The leaders of the Celtic church did not lord it over the people, nor assume the rights and prerogatives claimed by the members of the Roman priesthood. The whole spirit of the early British Christianity was contrary to the spirit of Roman Catholicism. History tells us that the ministers of the Celtic church in Britain were surprised and amazed at the domineering spirit manifested by Augustine and his associates when they came over from Rome near the close of the sixth century, and began their work on the island.

Premature Protestants, these Celtic Christians have been called; but as a writer in the Schaff-Herzog Encyclopedia observes, it would be nearer the truth to connect them directly with the primitive church, and say that "as the twilight lasts. so much longer in these northern regions, so also the afterglow of the primitive day was lengthened out there, when darkness was coming on apace elsewhere." The teachers of the Celtic church, the same writer continues, "retained a singularly living hold of the central doctrines of the gospel, and above all, of the evangelistic commission given by the Great Head to His church." -Schaff-Herzog Encyclopedia, Vol. II, art. "Keltic Church," p. 1236, edition 1891. Indeed, the missionaries sent out by these. early Britons penetrated to many parts of Europe, and were everywhere distinguished alike by the purity of their doctrines and the warmth of their apostolic zeal.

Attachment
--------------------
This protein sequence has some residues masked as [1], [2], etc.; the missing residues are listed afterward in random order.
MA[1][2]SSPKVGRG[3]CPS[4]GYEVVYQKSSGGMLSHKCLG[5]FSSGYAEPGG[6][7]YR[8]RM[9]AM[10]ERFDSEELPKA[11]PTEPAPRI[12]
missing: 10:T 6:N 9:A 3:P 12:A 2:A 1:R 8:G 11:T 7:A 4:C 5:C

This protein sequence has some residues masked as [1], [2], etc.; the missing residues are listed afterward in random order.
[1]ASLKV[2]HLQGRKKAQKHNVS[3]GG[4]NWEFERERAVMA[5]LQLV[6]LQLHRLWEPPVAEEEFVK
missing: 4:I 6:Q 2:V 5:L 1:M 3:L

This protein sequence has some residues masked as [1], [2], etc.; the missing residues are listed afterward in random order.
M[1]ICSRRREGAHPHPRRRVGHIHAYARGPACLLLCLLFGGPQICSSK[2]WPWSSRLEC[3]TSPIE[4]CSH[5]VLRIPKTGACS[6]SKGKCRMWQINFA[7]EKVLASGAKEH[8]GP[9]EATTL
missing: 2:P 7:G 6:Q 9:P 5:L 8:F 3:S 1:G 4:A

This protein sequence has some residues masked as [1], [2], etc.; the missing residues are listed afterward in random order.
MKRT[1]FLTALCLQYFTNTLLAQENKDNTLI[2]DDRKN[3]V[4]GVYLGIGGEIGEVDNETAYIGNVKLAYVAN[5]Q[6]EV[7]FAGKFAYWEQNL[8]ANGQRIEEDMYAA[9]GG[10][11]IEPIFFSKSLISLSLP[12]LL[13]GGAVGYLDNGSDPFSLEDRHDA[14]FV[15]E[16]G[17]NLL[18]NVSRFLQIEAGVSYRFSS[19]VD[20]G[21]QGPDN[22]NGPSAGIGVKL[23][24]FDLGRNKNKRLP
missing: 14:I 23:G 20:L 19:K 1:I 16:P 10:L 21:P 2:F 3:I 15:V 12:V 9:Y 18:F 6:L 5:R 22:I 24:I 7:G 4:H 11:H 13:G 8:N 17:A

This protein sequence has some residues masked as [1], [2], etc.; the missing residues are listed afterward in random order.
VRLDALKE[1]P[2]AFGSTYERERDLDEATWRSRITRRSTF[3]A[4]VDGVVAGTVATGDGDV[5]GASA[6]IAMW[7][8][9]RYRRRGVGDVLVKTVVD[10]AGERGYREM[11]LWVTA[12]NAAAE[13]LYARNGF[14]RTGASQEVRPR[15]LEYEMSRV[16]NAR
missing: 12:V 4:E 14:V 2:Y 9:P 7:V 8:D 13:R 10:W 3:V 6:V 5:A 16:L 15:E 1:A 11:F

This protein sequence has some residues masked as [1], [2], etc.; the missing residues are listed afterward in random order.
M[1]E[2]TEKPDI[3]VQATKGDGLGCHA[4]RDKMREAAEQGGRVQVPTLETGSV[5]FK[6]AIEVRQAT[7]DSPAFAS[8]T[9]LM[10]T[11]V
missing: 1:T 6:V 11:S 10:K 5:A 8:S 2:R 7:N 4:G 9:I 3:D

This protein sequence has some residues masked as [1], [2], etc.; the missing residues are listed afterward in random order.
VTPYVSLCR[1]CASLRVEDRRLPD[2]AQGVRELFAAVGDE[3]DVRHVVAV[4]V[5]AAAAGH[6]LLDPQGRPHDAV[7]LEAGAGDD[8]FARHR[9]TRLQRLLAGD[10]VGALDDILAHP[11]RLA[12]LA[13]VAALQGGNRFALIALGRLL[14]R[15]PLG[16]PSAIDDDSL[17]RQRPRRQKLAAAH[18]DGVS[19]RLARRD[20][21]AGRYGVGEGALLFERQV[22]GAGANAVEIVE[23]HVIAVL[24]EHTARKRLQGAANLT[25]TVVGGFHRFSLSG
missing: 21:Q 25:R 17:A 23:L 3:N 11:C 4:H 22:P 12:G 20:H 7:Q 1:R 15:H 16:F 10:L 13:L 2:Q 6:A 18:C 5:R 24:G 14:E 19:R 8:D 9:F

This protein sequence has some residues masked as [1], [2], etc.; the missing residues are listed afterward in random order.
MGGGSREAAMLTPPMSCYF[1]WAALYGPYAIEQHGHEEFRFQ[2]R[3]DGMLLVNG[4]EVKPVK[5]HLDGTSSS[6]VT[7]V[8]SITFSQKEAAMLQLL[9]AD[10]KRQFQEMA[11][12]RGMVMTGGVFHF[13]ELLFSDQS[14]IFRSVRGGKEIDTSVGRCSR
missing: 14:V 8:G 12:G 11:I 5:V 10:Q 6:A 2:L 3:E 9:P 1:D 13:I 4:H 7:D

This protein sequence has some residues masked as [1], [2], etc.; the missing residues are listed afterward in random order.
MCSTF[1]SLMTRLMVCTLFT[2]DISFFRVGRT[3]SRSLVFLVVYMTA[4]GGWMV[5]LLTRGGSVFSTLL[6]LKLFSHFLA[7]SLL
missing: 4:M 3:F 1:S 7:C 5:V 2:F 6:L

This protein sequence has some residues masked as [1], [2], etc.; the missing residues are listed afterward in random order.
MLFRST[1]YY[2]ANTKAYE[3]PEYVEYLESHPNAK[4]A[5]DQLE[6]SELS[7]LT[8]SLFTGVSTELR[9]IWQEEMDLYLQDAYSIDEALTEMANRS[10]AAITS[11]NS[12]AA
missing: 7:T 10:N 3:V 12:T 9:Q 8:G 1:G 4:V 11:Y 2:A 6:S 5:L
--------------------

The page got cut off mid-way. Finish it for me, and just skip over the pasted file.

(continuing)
It is, however, to the English Lollards of the fourteenth century, under the leadership of Wycliffe, that we are to look for complete and far-reaching reforms in the doctrines and polity of the church previous to the Reformation of the sixteenth century. John Wycliffe was master of Balliol College, Oxford, and rector of Lutterworth. He came into prominence first as the defender of the rights of England against the attempted encroachments of the papacy. He was then about forty years of age, and had spent a quarter of a century as student and teacher at Oxford University. His learning was varied and profound, and included a thorough knowledge of Roman law as well as of English jurisprudence, and in dialectical skill he was second to